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Quercus falcata - Pinus taeda - (Fagus grandifolia, Quercus nigra) / Persea palustris Maritime Forest
Translated Name: Southern Red Oak - Loblolly Pine - (American Beech, Water Oak) / Swamp Bay Maritime Forest
Common Name: Atlantic Coastal Plain Mixed Deciduous Maritime Forest
Unique Identifier: CEGL007540
Classification Approach: International Vegetation Classification (IVC)
Summary: This community and related deciduous-dominated communities occur on the most sheltered sites on barrier islands. They are protected from the most extreme stresses of the maritime environment, such as storm waves and intense salt spray, by high dune ridges and distance from the beach. In addition to Quercus falcata, Pinus taeda, Fagus grandifolia, and Quercus nigra, the canopy may include Carya glabra, Carya pallida, and Liquidambar styraciflua. The subcanopy may include Persea palustris, Carpinus caroliniana, Ilex opaca var. opaca, Cornus florida, Vaccinium arboreum, Ostrya virginiana, Juniperus virginiana, Sassafras albidum, Amelanchier canadensis, Oxydendrum arboreum, Castanea pumila, and Hamamelis virginiana. Shrubs and vines include Gaylussacia frondosa (= var. frondosa), Arundinaria gigantea, Callicarpa americana, Morella cerifera (= Myrica cerifera), Rhus copallinum, Vaccinium stamineum, Vaccinium pallidum, Gaylussacia baccata, Vitis rotundifolia, Toxicodendron radicans, Parthenocissus quinquefolia, Smilax bona-nox, and Gelsemium sempervirens. The herb layer may contain Mitchella repens, Pteridium aquilinum, Carex nigromarginata, Conopholis americana, Hieracium gronovii, Chasmanthium laxum, Prenanthes autumnalis, Cnidoscolus stimulosus, and Piptochaetium avenaceum.



Classification

Classification Confidence: High
Classification Comments: The environment for this community is extremely limited, and it is threatened by coastal development. Wentworth et al. (1993) apparently describe this type (Type 2 [pine forest], Subtype 2); it is noted as transitional in composition between mixed Quercus hemisphaerica - Quercus virginiana - Pinus taeda vegetation (Type 2, Subtype 1) on the one hand, and deciduous Fagus grandifolia - Carya - Quercus - Liquidambar vegetation (Type 3) on the other. In 2008, G. Fleming and M. Schafale conducted an analysis of data from seven Virginia plots and 12 North Carolina plots and concluded that all 19 plots formed an interpretable, if somewhat variable, association-level group. Under the current interpretation, Wentworth's Type 3 would be included in this concept.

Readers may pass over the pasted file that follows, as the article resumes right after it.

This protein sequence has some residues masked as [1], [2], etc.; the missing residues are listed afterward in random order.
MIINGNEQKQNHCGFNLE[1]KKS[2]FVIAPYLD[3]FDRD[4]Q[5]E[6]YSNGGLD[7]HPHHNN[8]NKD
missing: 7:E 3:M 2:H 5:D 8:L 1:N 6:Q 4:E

Vegetation Hierarchy
Class 1 - Forest & Woodland
Subclass 1.B - Temperate & Boreal Forest & Woodland
Formation 1.B.1 - Warm Temperate Forest & Woodland
Division 1.B.1.Na - Southeastern North American Forest & Woodland
Macrogroup Southeastern Coastal Plain Evergreen Oak - Mixed Hardwood Forest
Group Coastal Live Oak - Hickory - Palmetto Forest
Alliance Southeastern Maritime Live Oak Forest

This is the revised vegetation hierarchy. For more information see Classification Sources and usnvc.org.

Similar Associations
Unique Identifier Name
CEGL006040 Pinus taeda - Quercus (falcata, nigra) / Morella cerifera / Vitis rotundifolia Forest



Related Concepts from Other Classifications

Related Subnational Community Units
These data are subject to substantial ongoing revision and may be out of date for some states.
In the U.S., contact the state Heritage Program for the most complete and up-to-date information at: http://www.natureserve.org/natureserve-network.
Information from programs in other jurisdictions will be posted when they are made available.
Subnation Concept Name Relationship to Standard Confidence Reference
North Carolina Maritime Deciduous Forest Equivalent Certain Schafale 2012


Other Related Concepts
Related Concept Name: Quercus nigra - Pinus taeda - Carya pallida - (Fagus grandifolia) / Symplocos tinctoria / Gelsemium sempervirens Forest
Relationship: = - Equivalent
Reference: Fleming, G. P., P. P. Coulling, K. D. Patterson, and K. Taverna. 2006. The natural communities of Virginia: Classification of ecological community groups. Second approximation. Version 2.2. Virginia Department of Conservation and Recreation, Division of Natural Heritage, Richmond. [http://www.dcr.virginia.gov/natural_heritage/ncTIV.shtml]